As President Obama weighs a military response to what he concludes was a chemical attack recently launched by the Syrian government on its citizens, a growing chorus of lawmakers is pressing him to seek congressional approval before using force.

Candidate Obama would probably have been right there with them.

(Carolyn Kaster/AP)

In a 2007 question-and-answer session with the Boston Globe that's received a lot of attention in recent days, then-presidential candidate Obama said that the president isn't empowered to order a military strike when the country is not under an immediate threat.

"The President does not have power under the Constitution to unilaterally authorize a military attack in a situation that does not involve stopping an actual or imminent threat to the nation," the senator from Illinois said in response to a question about whether the president would have the authority to bomb Iran without approval from Congress.

"As Commander-in-Chief," Obama said, "the President does have a duty to protect and defend the United States. In instances of self-defense, the President would be within his constitutional authority to act before advising Congress or seeking its consent. History has shown us time and again, however, that military action is most successful when it is authorized and supported by the Legislative branch. It is always preferable to have the informed consent of Congress prior to any military action."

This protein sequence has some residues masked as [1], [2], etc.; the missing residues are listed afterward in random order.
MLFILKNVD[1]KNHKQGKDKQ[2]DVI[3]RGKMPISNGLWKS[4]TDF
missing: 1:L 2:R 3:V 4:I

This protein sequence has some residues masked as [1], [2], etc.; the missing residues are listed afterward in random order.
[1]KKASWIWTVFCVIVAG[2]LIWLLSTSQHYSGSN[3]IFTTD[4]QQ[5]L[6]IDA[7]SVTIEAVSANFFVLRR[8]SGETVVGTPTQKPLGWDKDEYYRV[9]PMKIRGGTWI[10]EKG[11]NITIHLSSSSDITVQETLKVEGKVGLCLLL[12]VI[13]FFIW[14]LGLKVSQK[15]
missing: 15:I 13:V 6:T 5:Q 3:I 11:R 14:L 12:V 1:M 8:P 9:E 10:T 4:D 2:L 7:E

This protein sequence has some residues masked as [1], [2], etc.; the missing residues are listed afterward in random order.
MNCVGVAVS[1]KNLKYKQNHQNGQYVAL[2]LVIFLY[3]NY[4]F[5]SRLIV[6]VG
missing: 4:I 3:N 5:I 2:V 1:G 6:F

More than 170 members of Congress from both parties have signed letters asking the administration to pursue congressional approval before taking U.S. military action. Administration officials planned to brief select lawmakers on the situation in Syria later Thursday. The White House said it has not finalized a decision on military involvement in that crisis. And White House officials have not said whether the president intends to first seek congressional approval.

Some lawmakers, such as Sen. John McCain (R-Ariz.) and Rep. Peter King (R-N.Y.), have argued that the president does not need congressional approval in this case. Still, it is in Obama's interest to consult with Congress, they've argued.

This isn't the first time the question has surfaced over whether or how Obama must loop in Congress regarding U.S. military action. Rep. Scott Rigell (R-Va.), who penned a letter on Syria that carries the signatures of more than a 100 lawmakers, criticized Obama's  conclusion in 2011 that he did not have to have approval from Congress for military involvement in Libya.

If Obama opts not to pursue congressional approval for military action against Syria, look for critics to point to those 2007 comments he made -- when he was a U.S. senator -- about looping in lawmakers before making a decision.